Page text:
Pretty darn good as it is, but I've been eating it mostly as a breakfast cereal. Damn tasty that way. Probably good in yogurt and ice cream too.
Ok, some notes-
1. When I compare this recipe to other granola recipes I've seen- this one has a lot of spice mix overall. It's definitely not overpowering on the spices (at least, I don't think so) but there is kind of a heavy coating of the stuff; my recipe calls for only one cup of rolled grain with entire tablespoons of some spices, whereas other recipes I've seen call for 2-3 cups of rolled grain with mere teaspoons of spice. So if you're not sure about using so much, I'd recommend mixing up all of the spices separately from the oats, fruit, nuts, etc. the way it's called for and then start by adding half or whatever amount looks good to you. Me, I'm really happy with the way it came out and plan only minor tweaks and edits.
2. Sumac- I don't really know how to describe it's flavor other than that it's tart; it has kind of a vinegar-y, sourdough-starter flavor to it. If you can't find it locally, you can always get it at the spice links I'll be posting at the end. I hate to say that it's 'optional' but if you don't want to/can't buy any, it probably won't radically change the outcome.
3. Baking soda- I'm not really sure it's necessary. I just put it in there because when I've made nut brittle and similar stuff in the past it always called for it, so I figured it might help with the crunchiness factor a little bit. Up to you.
4. Cayenne- At only 1/2 teaspoon, I really don't think this is too much, even for your friends with wimpy taste buds. It really is a mild, mild heat. I highly recommend not leaving it out.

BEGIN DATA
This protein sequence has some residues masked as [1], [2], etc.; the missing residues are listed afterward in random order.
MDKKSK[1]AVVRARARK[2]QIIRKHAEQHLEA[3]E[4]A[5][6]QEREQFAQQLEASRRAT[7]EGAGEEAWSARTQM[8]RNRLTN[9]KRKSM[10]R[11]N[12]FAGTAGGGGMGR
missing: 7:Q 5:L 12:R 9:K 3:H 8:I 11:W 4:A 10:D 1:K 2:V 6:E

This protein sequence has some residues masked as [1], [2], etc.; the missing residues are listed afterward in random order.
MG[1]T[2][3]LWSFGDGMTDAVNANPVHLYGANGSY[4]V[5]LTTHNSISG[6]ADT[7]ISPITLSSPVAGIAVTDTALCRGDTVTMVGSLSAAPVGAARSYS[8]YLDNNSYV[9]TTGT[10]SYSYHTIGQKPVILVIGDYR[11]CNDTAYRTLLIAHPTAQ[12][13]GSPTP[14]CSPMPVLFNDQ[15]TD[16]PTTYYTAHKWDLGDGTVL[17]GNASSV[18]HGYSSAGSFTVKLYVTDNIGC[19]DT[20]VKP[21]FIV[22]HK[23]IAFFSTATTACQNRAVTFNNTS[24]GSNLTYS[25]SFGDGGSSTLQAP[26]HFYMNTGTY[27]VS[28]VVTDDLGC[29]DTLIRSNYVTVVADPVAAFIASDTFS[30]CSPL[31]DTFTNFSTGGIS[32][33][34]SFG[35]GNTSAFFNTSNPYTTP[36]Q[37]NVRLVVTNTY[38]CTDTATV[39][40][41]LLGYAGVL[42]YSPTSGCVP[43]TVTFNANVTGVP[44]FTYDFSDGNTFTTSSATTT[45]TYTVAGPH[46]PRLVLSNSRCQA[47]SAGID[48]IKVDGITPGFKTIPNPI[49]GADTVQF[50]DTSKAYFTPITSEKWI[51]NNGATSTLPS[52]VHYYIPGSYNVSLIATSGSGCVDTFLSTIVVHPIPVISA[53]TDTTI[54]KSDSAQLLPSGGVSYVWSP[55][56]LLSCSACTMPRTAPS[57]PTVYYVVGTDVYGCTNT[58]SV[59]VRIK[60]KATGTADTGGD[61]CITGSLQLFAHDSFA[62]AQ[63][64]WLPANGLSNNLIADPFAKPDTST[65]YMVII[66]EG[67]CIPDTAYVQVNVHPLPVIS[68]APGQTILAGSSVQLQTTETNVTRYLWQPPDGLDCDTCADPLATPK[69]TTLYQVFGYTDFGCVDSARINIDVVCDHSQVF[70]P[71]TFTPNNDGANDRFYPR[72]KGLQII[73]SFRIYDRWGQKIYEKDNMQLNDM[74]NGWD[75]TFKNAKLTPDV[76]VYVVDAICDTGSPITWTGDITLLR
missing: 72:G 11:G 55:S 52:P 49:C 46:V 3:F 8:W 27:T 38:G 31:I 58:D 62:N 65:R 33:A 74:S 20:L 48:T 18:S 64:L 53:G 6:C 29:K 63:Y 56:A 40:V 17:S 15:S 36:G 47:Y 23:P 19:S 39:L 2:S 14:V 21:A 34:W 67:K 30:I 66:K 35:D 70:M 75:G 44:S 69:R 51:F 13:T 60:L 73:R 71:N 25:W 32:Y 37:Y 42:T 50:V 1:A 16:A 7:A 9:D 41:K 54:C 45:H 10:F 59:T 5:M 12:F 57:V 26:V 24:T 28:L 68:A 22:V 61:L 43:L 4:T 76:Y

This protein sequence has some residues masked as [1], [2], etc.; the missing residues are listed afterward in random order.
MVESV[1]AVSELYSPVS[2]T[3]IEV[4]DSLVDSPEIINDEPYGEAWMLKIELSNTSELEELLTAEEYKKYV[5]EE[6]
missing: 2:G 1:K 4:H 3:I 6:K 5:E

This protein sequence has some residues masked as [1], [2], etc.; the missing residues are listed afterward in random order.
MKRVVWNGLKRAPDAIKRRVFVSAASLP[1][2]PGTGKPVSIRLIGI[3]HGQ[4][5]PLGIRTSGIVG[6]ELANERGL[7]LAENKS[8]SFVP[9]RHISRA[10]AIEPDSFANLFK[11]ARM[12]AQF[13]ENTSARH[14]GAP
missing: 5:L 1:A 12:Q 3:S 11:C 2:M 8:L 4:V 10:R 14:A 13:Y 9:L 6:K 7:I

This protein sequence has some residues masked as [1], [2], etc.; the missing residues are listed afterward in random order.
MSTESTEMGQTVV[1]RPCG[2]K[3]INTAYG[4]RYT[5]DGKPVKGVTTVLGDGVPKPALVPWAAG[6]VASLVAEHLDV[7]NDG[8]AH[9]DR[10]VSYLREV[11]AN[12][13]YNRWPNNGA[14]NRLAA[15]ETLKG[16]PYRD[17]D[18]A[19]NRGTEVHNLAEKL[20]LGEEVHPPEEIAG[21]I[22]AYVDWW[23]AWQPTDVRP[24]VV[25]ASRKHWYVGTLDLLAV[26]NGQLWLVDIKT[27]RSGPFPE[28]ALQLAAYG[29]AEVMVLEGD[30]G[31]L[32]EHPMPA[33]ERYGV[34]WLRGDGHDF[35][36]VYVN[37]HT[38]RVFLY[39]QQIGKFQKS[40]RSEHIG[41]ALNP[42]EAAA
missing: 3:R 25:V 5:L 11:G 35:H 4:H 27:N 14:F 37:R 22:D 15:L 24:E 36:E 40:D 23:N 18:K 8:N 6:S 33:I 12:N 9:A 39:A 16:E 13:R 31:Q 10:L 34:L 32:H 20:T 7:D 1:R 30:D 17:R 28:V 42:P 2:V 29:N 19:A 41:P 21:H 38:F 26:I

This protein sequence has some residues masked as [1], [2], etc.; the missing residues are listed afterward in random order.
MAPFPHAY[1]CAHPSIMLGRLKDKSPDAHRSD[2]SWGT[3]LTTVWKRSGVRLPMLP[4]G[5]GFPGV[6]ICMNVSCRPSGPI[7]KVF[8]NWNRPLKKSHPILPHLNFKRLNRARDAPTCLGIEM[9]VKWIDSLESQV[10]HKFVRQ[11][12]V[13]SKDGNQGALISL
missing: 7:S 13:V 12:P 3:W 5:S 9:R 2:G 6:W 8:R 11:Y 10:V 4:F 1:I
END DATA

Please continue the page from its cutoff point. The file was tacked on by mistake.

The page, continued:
5. Preserved Lemon- I wasn't really sure about this at first, so I left it out of my first two attempts at making this, but now that I've tried it, I can't recommend it enough. It really, really adds a nice, unique flavor to it that you pretty much can't get any other way. They do sell commercial preserved lemons, if you happen to live in a large, ethnically diverse city, but last I checked they tend to be pretty expensive. They're dirt cheap to make though- all you really need is patience, since they take at least a month (but they last pretty much forever). The granola will be fine without them- but with them, it'll be on a whole new level.
6. Dried fruit- Any combination of your favorite dried fruits will work (probably not Craisins though. I don't think those should really count as dried fruit). I've used figs and dates as well. Oh, and if you have a Walgreens in your area (pretty likely unless you live in a desert cave somewhere) I've found that they have excellent- and I mean excellent- quality dried fruits. They come in little 4-7 oz. boxes for $1, and the brand is Deerfield Farms. Walgreens! Who'da thought, right? But the quality of the figs I've gotten from them absolutely blows away what they're selling (for a lot more $$, I might add) at my local co-op, and they're even better than the stuff I can get at work from US Foods (which I had thought was excellent). It's not just the figs, though; their dates and apricots are excellent too. Worth looking into next time you need some dried fruit.
7. Coconut Oil- I'm not sure it's necessary either; at least not in the honey-lemon mix. I've seen recipes that call for some sort of oil in with the honey/corn syrup/sugar mix, so I went with it. You could probably just as well leave it out. As for greasing the pan, I just went with it for consistency. Pan spray would do fine too.
I generally get my spices online from these guys:
Great American Spice Co.
Spice Barn is my go-to place because their prices are good and so's the quality (on most things, anyway. I can't recommend their honey powder). I really like the other two as well, but be aware that MySpicer tacks on a service charge for orders under $30, in addition to shipping. I'd recommend doing price comparisons on most things for all three too because some have better prices on things than others; there isn't one place that beats out the other two on price for everything.